The FCA is planning to collect applications for its new role as head of the department of digital assets by early April.
The United Kingdom’s Financial Conduct Authority (FCA) is seeking senior executives with cryptocurrency-related expertise as the regulator is preparing to launch a new crypto department to regulate the industry.
According to FCA’s job postings on LinkedIn, the authority is now hunting for a head of the digital assets department and a director of the payments and digital assets department. Both job postings target the crypto savvy.
Published on Monday on LinkedIn, FCA’s head of digital asset job posting targets a candidate who will be accountable for leading the authority’s approach to regulatory operations within the crypto industry across the United Kingdom. The new position is also expected to help the FCA have a “single narrative on crypto,” the posting notes.
The new role is part of FCA’s plan to establish a dedicated department for crypto, the announcement notes, stating that the new position will be crucial for the regulator’s crypto supervision efforts:
“We are looking for a head of department to build and lead a new crypto department that will lead and coordinate the FCA’s regulatory activity in this emerging market. This is a critical leadership role within a proposed new directorate dealing with emerging business models […]”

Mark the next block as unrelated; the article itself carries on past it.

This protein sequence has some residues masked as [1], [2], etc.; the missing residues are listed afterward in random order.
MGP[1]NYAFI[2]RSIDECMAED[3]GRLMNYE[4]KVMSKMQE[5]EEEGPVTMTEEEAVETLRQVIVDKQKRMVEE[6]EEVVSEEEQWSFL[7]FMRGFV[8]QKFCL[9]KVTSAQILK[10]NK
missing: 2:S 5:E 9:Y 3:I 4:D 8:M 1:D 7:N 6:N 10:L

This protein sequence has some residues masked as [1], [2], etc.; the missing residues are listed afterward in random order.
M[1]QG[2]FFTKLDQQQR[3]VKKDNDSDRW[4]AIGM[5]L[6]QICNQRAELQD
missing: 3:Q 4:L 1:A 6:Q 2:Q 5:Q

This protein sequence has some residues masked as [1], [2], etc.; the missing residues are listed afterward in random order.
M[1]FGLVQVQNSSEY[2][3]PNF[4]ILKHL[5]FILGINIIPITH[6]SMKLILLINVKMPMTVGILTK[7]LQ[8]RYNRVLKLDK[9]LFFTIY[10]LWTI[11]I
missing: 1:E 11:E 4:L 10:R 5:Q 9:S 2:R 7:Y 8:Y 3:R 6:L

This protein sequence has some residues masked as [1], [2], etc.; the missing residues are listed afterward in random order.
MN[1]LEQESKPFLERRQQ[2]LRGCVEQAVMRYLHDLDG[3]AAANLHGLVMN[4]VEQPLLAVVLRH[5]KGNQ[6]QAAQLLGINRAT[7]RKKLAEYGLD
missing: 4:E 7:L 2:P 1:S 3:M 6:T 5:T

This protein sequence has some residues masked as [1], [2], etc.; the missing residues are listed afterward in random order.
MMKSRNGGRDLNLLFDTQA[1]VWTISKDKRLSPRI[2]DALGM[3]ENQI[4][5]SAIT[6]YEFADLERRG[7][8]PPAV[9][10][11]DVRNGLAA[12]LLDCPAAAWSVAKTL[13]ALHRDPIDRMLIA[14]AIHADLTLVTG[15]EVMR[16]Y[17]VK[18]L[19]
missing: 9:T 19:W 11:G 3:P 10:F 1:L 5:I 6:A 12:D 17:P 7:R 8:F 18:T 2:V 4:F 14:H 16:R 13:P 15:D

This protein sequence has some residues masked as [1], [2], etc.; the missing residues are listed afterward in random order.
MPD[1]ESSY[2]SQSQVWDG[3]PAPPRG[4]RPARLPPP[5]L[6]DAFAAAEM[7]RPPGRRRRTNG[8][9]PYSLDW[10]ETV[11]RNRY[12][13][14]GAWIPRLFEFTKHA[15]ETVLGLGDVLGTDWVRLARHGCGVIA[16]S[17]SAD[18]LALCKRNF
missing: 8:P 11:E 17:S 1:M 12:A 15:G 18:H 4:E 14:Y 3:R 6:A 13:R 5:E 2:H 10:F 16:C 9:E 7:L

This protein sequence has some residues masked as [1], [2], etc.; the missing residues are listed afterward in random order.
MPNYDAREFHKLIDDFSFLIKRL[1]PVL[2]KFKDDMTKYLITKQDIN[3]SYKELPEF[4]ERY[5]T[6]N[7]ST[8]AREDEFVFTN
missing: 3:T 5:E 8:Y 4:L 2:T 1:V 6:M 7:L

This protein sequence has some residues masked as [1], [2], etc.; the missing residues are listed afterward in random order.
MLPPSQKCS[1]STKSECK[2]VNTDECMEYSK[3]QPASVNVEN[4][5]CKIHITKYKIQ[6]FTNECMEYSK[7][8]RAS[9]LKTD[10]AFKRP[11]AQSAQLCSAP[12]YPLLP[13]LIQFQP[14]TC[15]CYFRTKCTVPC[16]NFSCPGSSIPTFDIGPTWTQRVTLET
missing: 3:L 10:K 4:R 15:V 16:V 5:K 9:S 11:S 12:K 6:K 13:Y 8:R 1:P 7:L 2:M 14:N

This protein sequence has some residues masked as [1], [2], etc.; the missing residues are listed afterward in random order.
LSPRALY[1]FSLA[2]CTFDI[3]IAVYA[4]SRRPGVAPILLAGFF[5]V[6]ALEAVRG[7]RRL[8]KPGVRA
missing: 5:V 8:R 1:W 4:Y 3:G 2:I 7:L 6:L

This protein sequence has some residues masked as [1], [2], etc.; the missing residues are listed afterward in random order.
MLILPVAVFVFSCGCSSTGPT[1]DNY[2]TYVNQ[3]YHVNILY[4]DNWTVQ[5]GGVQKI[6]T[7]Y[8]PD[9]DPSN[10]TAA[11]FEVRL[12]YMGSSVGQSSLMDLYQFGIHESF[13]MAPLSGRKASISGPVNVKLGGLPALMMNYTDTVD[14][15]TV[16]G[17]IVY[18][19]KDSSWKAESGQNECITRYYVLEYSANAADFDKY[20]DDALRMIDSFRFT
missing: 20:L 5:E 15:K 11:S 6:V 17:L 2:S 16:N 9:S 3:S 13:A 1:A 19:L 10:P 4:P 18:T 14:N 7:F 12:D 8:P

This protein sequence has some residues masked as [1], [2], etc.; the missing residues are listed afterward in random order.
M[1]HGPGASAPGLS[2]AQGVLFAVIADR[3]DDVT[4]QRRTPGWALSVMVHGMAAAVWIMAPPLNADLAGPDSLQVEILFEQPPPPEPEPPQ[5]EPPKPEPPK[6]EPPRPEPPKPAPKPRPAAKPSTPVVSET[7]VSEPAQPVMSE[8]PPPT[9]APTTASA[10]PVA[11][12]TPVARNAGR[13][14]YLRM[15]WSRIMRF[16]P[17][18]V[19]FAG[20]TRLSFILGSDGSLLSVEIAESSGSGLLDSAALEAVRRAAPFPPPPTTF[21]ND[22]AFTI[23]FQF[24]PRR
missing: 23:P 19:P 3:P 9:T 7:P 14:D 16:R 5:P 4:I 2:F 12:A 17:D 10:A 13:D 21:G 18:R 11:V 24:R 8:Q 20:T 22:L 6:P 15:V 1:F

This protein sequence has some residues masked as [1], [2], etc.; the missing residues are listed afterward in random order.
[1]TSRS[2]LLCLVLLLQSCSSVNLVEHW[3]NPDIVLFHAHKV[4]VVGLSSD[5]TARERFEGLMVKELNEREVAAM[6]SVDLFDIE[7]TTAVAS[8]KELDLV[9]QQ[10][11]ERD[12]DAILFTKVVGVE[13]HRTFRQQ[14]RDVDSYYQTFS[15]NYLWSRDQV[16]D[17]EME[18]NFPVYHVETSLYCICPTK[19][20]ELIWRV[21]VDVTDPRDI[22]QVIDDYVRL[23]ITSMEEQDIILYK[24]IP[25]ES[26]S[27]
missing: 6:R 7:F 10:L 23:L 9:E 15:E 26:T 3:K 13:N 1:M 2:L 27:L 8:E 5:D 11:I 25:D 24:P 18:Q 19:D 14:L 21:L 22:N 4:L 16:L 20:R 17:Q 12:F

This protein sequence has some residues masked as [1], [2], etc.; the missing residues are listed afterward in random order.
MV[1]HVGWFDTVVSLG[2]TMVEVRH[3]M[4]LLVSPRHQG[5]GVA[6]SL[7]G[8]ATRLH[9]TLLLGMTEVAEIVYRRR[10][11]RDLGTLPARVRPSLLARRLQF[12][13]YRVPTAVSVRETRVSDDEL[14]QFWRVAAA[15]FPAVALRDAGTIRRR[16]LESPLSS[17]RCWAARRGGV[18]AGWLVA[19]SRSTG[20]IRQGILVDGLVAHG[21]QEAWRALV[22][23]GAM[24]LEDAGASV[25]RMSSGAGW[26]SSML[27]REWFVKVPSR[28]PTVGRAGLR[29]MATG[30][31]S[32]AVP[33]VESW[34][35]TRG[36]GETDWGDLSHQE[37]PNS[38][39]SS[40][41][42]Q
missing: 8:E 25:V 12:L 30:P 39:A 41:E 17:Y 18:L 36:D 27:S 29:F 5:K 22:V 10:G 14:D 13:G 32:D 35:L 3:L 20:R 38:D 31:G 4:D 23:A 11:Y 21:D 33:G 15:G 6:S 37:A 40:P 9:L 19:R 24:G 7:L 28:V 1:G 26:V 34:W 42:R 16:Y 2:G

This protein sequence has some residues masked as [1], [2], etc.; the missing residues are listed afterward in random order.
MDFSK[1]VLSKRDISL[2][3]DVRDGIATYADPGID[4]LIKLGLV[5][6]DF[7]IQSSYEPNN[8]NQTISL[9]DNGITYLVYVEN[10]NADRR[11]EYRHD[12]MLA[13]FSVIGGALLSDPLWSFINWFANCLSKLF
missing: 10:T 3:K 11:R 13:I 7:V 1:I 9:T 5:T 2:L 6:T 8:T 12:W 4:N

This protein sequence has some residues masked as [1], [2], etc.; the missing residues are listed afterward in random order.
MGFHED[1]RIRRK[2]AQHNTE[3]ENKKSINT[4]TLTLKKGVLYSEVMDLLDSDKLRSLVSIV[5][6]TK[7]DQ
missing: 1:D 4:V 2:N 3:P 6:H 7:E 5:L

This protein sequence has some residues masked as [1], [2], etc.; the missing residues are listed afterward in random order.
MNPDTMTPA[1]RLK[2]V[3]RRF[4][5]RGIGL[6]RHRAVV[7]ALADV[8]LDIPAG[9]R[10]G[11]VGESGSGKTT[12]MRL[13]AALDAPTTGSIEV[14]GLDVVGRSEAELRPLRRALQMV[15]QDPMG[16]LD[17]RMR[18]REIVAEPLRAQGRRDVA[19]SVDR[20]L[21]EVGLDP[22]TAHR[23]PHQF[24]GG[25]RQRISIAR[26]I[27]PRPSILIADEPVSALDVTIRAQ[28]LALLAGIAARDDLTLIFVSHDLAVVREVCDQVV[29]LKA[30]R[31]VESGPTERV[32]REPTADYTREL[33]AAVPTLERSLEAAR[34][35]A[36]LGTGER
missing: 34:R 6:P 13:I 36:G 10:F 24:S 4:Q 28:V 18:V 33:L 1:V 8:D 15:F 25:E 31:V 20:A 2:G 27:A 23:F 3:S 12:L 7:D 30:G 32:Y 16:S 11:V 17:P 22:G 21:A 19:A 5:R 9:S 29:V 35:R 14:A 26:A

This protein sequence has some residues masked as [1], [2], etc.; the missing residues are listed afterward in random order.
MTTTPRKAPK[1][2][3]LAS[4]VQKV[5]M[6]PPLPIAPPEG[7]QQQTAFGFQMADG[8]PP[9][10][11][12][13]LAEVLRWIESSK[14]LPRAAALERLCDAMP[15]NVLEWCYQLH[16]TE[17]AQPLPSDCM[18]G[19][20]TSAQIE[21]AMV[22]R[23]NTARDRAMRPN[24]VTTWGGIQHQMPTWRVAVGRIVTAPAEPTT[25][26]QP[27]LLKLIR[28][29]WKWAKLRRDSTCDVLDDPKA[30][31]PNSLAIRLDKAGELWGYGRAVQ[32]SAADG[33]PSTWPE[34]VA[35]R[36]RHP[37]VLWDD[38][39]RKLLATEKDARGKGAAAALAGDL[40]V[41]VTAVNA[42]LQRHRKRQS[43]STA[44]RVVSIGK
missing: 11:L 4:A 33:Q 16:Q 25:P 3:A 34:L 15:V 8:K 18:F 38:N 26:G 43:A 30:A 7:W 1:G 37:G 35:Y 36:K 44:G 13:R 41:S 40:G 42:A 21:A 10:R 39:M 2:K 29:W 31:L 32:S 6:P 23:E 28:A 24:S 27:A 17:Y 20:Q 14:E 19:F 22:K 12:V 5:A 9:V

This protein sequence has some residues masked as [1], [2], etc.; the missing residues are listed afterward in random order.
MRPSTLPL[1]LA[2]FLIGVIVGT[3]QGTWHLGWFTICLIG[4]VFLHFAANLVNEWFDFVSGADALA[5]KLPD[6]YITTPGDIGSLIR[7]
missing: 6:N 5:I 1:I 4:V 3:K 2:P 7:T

The FCA will be accepting applications for this position until April 3, 2022, according to the posting.
In another job announcement posted last week, the FCA is also looking for a payments and digital assets department director.
The scope of the role initially includes responsibility for policy and supervision related to payments, e-money and crypto assets as well as other emerging business models across the financial services industry. The position requires experience and knowledge of the relevant regulatory environment, including issues associated with cryptocurrencies and payment firms.
The FCA’s efforts to set up a new dedicated crypto regulation unit comes amid the regulator growing increasingly concerned about the supervision of the cryptocurrency industry recently.
Last week, the FCA issued an order to shut down operators of Bitcoin (BTC) ATMs in the country as part of its efforts to curb money laundering. The authority also reiterated last Friday that all United Kingdom-based financial services firms, including crypto businesses, are expected to ensure compliance with sanctions against Russia.
The regulator has been actively regulating the industry before as well though. Earlier in March, the FCA officially announced that it opened more than 300 cases on unregistered crypto firms over a period of six months, launching 50 active investigations against unregistered crypto businesses. The FCA reportedly received 6,372 alerts about suspected crypto frauds in 2021, up from 3,143 the year before.
The FCA did not immediately respond to Cointelegraph’s request for comment.